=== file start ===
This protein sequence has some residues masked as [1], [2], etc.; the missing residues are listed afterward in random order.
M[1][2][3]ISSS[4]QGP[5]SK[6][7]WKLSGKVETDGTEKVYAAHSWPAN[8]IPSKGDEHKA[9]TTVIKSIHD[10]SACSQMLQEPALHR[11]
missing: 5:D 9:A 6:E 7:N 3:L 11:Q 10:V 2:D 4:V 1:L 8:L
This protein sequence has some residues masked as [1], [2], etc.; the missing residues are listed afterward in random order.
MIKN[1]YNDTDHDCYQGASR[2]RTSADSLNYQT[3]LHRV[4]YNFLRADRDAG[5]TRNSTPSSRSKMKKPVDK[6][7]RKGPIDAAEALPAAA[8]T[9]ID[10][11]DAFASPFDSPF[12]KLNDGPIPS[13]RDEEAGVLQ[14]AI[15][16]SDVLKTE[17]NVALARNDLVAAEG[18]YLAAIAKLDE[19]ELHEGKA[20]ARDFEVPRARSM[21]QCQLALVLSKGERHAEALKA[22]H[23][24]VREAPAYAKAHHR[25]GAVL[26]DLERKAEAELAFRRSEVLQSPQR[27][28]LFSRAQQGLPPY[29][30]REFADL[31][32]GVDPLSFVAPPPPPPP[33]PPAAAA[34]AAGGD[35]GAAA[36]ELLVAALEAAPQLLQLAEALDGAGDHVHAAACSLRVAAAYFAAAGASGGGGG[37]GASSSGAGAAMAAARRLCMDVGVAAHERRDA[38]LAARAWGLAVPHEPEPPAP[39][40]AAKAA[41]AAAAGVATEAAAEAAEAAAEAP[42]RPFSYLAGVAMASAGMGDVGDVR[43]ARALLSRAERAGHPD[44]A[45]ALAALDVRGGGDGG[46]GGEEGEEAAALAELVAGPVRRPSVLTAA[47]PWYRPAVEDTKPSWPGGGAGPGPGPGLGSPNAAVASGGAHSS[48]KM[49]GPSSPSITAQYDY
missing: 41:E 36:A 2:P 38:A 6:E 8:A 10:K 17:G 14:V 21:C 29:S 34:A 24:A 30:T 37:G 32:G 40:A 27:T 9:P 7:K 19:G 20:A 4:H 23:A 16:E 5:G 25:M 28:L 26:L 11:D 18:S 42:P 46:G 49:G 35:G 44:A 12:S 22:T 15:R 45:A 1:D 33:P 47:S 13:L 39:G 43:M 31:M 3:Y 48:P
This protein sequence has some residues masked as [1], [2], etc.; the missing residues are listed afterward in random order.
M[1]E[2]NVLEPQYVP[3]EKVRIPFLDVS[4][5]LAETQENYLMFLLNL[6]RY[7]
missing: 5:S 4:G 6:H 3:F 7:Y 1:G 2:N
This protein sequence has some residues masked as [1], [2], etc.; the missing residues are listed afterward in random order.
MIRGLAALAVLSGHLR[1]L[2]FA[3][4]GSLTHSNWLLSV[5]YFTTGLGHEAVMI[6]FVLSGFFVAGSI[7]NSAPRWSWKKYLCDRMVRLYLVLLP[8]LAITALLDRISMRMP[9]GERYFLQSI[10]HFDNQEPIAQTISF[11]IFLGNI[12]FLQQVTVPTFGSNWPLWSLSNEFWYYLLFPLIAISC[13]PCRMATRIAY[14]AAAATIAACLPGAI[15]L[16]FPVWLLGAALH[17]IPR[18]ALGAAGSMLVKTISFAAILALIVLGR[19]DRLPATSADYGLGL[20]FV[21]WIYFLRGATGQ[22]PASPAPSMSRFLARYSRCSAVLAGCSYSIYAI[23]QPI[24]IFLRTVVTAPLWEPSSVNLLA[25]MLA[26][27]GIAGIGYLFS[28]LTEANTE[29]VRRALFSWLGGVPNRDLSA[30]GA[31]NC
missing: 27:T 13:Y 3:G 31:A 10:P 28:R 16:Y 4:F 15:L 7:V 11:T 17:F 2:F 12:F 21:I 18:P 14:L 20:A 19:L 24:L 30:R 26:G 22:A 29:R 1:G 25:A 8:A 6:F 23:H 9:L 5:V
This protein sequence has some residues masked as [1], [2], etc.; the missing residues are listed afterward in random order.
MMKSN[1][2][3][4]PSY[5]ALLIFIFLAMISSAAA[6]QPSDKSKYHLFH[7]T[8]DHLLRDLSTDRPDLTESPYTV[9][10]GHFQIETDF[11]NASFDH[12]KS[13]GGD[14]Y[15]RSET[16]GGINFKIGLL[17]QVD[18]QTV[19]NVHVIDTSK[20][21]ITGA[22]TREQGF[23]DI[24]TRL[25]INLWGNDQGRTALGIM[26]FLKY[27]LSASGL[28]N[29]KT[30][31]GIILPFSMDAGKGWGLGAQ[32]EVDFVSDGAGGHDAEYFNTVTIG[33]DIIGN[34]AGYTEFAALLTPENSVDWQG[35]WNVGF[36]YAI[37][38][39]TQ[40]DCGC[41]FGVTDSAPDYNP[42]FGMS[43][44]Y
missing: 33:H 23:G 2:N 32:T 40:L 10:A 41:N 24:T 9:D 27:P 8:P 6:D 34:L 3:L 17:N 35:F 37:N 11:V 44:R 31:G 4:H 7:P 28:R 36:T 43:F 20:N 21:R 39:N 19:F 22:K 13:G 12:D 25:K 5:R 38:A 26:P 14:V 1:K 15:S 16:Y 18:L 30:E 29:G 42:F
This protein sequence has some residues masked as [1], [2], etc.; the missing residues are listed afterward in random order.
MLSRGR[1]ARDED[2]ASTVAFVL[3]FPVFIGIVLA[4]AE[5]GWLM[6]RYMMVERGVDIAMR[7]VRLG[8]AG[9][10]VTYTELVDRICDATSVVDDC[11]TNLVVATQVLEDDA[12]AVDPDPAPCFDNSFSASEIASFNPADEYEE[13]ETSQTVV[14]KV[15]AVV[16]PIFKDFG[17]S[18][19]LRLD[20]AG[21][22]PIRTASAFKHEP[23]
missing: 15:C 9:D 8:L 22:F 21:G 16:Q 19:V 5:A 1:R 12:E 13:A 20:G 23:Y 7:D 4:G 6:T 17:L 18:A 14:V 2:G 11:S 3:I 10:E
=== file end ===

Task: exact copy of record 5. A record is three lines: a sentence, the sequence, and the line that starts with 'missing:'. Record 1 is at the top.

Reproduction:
This protein sequence has some residues masked as [1], [2], etc.; the missing residues are listed afterward in random order.
MMKSN[1][2][3][4]PSY[5]ALLIFIFLAMISSAAA[6]QPSDKSKYHLFH[7]T[8]DHLLRDLSTDRPDLTESPYTV[9][10]GHFQIETDF[11]NASFDH[12]KS[13]GGD[14]Y[15]RSET[16]GGINFKIGLL[17]QVD[18]QTV[19]NVHVIDTSK[20][21]ITGA[22]TREQGF[23]DI[24]TRL[25]INLWGNDQGRTALGIM[26]FLKY[27]LSASGL[28]N[29]KT[30][31]GIILPFSMDAGKGWGLGAQ[32]EVDFVSDGAGGHDAEYFNTVTIG[33]DIIGN[34]AGYTEFAALLTPENSVDWQG[35]WNVGF[36]YAI[37][38][39]TQ[40]DCGC[41]FGVTDSAPDYNP[42]FGMS[43][44]Y
missing: 33:H 23:G 2:N 32:T 40:L 10:A 41:N 24:T 9:D 27:P 8:P 6:D 34:L 3:L 17:N 35:F 37:N 11:V 44:R 31:G 4:H 7:P 28:R 36:T 43:F 20:N 21:R 39:N 19:F 22:K 13:G 12:D 25:K 5:R 38:A 26:P 14:V 1:K 15:S 16:Y 18:L 30:E 29:G 42:F